Mastering email marketing with Dan Oshinsky

Join Michal Leszczynski from GetResponse and Dan Oshinsky, the mastermind behind Inbox Collective, in an illuminating webinar that dives deep into the art and science of email marketing. Discover the insider tricks and strategies that have propelled brands to new heights, grown audiences, and driven revenue through the power of newsletters.

Below you can read the edited version of the interview, for the unedited version, watch the recording above.


Michal Leszczynski (GetResponse): Good afternoon and good morning, everyone! It’s great to have you all here for our fourth hot seat event. Today, I’m thrilled to introduce a special guest, Dan Oshinsky, a respected expert in email marketing and newsletters. I’ve been an admirer of his work for quite some time. Welcome, Dan!

Please feel free to say hello in the chat and let us know where you’re joining us from. For those unfamiliar, today’s guest is Dan Oshinsky, who is joining us from New York.

Background and expertise

Michal: Dan has over 12 years of experience in email marketing and runs an email marketing consultancy called Inbox Collective, which helps brands grow their audience and revenue through newsletters. Before this, Dan led projects like the online briefing “Not a Newsletter,” which I personally recommend as a fantastic resource for email marketing news and tips. Dan has also managed email marketing teams at BuzzFeed and The New Yorker. Dan, is there anything else you’d like to add to your introduction?

Dan Oshinsky (Inbox Collective): You’ve covered it well, Michal. Thanks for having me. I’m excited to be here!

Michal: I’m honored to host you, Dan. Today’s session will be a live Q&A format. I have prepared a few questions, but we encourage everyone here to ask Dan anything about email marketing. This is a great opportunity to gain insights you might not easily find online.

Starting questions

Michal: To kick things off, Dan, could you share what led you to focus your career on email marketing?

Dan: Absolutely, Michal. Unlike many, I didn’t start out in email marketing. My background is in journalism—I studied at the University of Missouri and worked as a reporter before moving into what we at Condé Nast called ‘bridge roles.’ These roles connected me with various departments like marketing, product, and data teams, which is where I discovered the power of email as a versatile tool. It’s central to operations in any organization, affecting everything from subscriber engagement to revenue generation.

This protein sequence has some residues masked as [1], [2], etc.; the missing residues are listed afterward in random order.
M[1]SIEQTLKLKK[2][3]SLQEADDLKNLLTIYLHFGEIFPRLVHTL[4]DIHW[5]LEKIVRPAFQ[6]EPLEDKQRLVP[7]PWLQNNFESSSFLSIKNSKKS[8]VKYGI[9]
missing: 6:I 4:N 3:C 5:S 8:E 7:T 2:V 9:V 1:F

Over the last five years with Inbox Collective, I’ve enjoyed helping businesses maximize this tool. The continual learning and experimentation in email marketing make it a fascinating field that’s always presenting new challenges and opportunities.

Audience engagement

Michal: We have viewers from New Jersey, Arizona, Toronto, Texas, India, College Station, Myrtle Beach, and Vancouver. It’s a truly international group! Dan, before we proceed, was there any point when you considered shifting away from email marketing, perhaps toward newer platforms like social media?

Dan: Not really, Michal. While I was at BuzzFeed, I witnessed the rise and fall of platforms like Vine. Email, however, has remained a stable and effective medium. It’s great for testing and provides consistent value across various functions within an organization. I find the resilience and versatility of email far too compelling to consider a move to another platform.

The essence of email marketing

Michal: Since you’ve emphasized testing, we’ll dive into that later. For now, can you outline the key components of an effective email marketing campaign that subscribers genuinely look forward to?